Musée Atelier Audemars Piguet | © Audemars Piguet
© Ambroise Tezenas for Audemars Piguet

Musée Atelier Audemars Piguet: a look into 200 years of watchmaking

Set to open on June 25, 2020, the Musée Atelier Audemars Piguet invites visitors to plunge into the Swiss manufacturer’s cultural universe. Located in Le Brassus, which is a home of Audemars Piguet, this museum presents two centuries of watchmaking history. It resides in a space that combines contemporary architecture and pioneering scenography. Looking at the past, present and future, it embodies the Manufacture’s spirit; it carefully studies its devotion to the perpetuation of Haute Horlogerie in the Vallée de Joux.

Architectural feat

In 2014, BIG (Bjarke Ingels Group) won the architectural competition Audemars Piguet hosted to expand its historical premises. The firm designed a contemporary spiral-shaped glass pavilion to complement the company’s oldest building. It is here that Jules Louis Audemars and Edward Auguste Piguet set their workshop. It was technically a start-up of the time, in 1875. This architecture blends tradition and forward thinking of Audemars Piguet’s craftsmanship, while honouring its origins in the Vallée de Joux.

Experience of heritage and savoir-faire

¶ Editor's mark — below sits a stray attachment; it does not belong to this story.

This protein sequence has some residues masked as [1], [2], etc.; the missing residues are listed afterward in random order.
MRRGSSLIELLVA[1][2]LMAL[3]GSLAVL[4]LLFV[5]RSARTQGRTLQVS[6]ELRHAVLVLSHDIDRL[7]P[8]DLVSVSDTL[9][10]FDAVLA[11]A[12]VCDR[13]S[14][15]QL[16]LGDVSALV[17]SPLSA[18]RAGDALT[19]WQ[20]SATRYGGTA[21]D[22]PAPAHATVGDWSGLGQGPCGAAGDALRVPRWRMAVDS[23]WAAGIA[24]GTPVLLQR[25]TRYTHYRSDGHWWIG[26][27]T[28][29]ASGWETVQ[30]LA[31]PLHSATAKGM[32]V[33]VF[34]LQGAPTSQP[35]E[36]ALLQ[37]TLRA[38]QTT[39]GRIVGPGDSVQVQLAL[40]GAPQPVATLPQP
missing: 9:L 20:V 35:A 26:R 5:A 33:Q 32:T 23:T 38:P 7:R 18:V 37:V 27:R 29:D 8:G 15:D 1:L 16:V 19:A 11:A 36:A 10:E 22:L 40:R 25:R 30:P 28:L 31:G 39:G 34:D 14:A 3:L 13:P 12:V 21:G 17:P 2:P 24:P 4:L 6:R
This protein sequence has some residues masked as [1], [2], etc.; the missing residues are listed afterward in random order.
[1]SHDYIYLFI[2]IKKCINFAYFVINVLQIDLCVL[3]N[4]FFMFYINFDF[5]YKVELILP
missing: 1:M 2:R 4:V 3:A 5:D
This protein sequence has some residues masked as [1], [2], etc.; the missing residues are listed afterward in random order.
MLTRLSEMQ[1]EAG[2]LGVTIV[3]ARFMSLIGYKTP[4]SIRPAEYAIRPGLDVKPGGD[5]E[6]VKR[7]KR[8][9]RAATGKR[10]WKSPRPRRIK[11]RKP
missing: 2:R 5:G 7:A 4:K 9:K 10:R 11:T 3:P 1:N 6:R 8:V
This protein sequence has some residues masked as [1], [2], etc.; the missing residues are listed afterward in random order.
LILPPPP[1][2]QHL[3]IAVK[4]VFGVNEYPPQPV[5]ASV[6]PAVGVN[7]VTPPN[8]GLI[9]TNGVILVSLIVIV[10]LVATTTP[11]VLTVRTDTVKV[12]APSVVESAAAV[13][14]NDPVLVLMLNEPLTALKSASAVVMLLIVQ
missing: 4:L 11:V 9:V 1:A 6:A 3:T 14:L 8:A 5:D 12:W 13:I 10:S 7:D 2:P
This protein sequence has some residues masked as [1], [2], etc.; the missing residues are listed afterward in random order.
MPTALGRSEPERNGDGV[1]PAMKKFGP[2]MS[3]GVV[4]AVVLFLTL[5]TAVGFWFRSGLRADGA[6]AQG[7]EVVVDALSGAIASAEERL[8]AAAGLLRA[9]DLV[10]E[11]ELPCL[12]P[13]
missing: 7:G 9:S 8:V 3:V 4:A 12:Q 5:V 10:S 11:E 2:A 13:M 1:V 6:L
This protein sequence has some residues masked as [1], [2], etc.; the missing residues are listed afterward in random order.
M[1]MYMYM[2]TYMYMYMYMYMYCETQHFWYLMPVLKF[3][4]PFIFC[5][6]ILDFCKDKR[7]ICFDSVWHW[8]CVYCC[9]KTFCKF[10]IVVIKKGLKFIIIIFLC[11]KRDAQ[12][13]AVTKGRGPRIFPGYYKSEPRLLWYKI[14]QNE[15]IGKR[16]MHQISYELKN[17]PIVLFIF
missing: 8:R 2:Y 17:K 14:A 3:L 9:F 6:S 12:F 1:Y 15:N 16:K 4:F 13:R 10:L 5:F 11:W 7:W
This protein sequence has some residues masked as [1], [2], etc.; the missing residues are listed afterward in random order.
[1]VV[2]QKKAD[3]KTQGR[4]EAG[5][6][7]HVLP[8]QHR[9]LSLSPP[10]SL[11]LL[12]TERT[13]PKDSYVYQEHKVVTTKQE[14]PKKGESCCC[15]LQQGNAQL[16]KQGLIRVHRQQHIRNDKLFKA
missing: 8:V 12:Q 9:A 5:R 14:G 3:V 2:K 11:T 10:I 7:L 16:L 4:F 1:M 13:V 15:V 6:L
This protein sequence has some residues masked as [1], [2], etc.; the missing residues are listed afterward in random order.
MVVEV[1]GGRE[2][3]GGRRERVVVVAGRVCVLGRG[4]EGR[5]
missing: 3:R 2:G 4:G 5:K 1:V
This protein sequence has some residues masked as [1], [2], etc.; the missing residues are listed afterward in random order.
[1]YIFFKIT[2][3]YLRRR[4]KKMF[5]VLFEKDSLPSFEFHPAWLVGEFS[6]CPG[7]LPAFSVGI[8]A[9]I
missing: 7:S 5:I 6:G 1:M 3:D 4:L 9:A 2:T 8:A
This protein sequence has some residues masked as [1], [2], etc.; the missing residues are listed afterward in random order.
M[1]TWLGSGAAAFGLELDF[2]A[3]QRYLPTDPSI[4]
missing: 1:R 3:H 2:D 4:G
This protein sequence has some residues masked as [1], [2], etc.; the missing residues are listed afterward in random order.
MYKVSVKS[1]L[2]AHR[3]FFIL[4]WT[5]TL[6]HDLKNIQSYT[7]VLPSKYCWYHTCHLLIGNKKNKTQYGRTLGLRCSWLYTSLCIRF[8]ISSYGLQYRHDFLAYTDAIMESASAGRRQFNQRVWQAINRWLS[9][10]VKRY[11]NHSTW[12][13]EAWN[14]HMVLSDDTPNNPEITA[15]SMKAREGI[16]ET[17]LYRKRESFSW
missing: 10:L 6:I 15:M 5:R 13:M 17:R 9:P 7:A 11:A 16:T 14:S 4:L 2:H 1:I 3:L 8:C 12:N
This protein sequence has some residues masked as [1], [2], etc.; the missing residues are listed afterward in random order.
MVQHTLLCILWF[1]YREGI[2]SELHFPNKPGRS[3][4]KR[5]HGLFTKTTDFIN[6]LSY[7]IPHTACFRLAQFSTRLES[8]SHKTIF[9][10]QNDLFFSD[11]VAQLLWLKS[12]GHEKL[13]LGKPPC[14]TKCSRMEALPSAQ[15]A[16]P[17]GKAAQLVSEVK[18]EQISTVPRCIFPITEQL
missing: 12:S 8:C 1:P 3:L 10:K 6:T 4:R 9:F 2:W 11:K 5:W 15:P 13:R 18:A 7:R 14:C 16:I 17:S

Traditional workshops, that still perfect some of the most complicated timepieces, have been included in the museum’s spatial experience. The Grandes Complications and Métiers d’Art Ateliers, situated at the heart of the spiral, infuse life into the numerous feats of mechanical mastery and design exhibited throughout the museum.

Some 300 watches, including masterpieces of miniaturisation, technical complexity and avant-garde design, are exhibited in the spiral. The visitors will discover rare timepieces, such as the Universelle – the most complicated watch crafted by Audemars Piguet in 1899; as well as a wide selection of emblematic models including many Royal Oak, Royal Oak Offshore and Royal Oak Concept.

“We wanted visitors to experience our heritage, savoir-faire, cultural origins and openness to the world in a building that would reflect both our rootedness and forward-thinking spirit. But, before all, we wanted to pay tribute to the watchmakers and craftspeople who have made what Audemars Piguet is today, generation after generation, says Jasmine Audemars, Chairwoman of the Board of Directors.

Finally, the Musée Atelier reveals some of the manufacturer’s watchmakers and artisans at work in their transparent workshops. By integrating traditional ateliers at the centre of the museum, Audemars Piguet pays tribute to its craftspeople.

For more information and tickets, click here.